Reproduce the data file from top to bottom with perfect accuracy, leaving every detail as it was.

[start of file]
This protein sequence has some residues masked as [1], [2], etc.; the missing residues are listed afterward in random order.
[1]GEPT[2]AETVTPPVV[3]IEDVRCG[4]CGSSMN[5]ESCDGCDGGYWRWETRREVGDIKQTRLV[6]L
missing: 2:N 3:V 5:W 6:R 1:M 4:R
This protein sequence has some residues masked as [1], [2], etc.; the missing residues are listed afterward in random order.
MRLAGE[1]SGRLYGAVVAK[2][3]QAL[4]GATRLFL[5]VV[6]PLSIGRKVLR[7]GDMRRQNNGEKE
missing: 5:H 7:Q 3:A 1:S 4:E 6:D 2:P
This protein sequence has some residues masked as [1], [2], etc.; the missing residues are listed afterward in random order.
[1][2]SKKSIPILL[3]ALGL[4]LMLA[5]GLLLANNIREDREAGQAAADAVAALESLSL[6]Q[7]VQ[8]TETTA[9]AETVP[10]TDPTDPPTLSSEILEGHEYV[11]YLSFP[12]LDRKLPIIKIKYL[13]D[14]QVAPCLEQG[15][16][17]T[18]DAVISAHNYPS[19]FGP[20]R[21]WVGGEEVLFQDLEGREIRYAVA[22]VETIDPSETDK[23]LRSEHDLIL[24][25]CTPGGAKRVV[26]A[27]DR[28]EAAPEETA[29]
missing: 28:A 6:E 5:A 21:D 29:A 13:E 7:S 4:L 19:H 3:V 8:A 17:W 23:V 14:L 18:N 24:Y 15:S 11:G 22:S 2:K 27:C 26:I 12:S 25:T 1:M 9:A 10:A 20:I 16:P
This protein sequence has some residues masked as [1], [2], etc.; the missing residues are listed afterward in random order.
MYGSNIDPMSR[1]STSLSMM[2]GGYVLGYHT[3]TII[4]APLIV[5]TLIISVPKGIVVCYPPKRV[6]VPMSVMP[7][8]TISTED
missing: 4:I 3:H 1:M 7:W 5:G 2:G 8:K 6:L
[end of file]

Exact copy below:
This protein sequence has some residues masked as [1], [2], etc.; the missing residues are listed afterward in random order.
[1]GEPT[2]AETVTPPVV[3]IEDVRCG[4]CGSSMN[5]ESCDGCDGGYWRWETRREVGDIKQTRLV[6]L
missing: 2:N 3:V 5:W 6:R 1:M 4:R
This protein sequence has some residues masked as [1], [2], etc.; the missing residues are listed afterward in random order.
MRLAGE[1]SGRLYGAVVAK[2][3]QAL[4]GATRLFL[5]VV[6]PLSIGRKVLR[7]GDMRRQNNGEKE
missing: 5:H 7:Q 3:A 1:S 4:E 6:D 2:P
This protein sequence has some residues masked as [1], [2], etc.; the missing residues are listed afterward in random order.
[1][2]SKKSIPILL[3]ALGL[4]LMLA[5]GLLLANNIREDREAGQAAADAVAALESLSL[6]Q[7]VQ[8]TETTA[9]AETVP[10]TDPTDPPTLSSEILEGHEYV[11]YLSFP[12]LDRKLPIIKIKYL[13]D[14]QVAPCLEQG[15][16][17]T[18]DAVISAHNYPS[19]FGP[20]R[21]WVGGEEVLFQDLEGREIRYAVA[22]VETIDPSETDK[23]LRSEHDLIL[24][25]CTPGGAKRVV[26]A[27]DR[28]EAAPEETA[29]
missing: 28:A 6:E 5:A 21:D 29:A 13:E 7:S 4:L 19:H 3:V 8:A 17:W 23:V 14:L 18:N 24:Y 15:S 11:G 22:S 2:K 27:C 26:I 12:S 25:T 1:M 9:A 10:A 20:I 16:P
This protein sequence has some residues masked as [1], [2], etc.; the missing residues are listed afterward in random order.
MYGSNIDPMSR[1]STSLSMM[2]GGYVLGYHT[3]TII[4]APLIV[5]TLIISVPKGIVVCYPPKRV[6]VPMSVMP[7][8]TISTED
missing: 4:I 3:H 1:M 7:W 5:G 2:G 8:K 6:L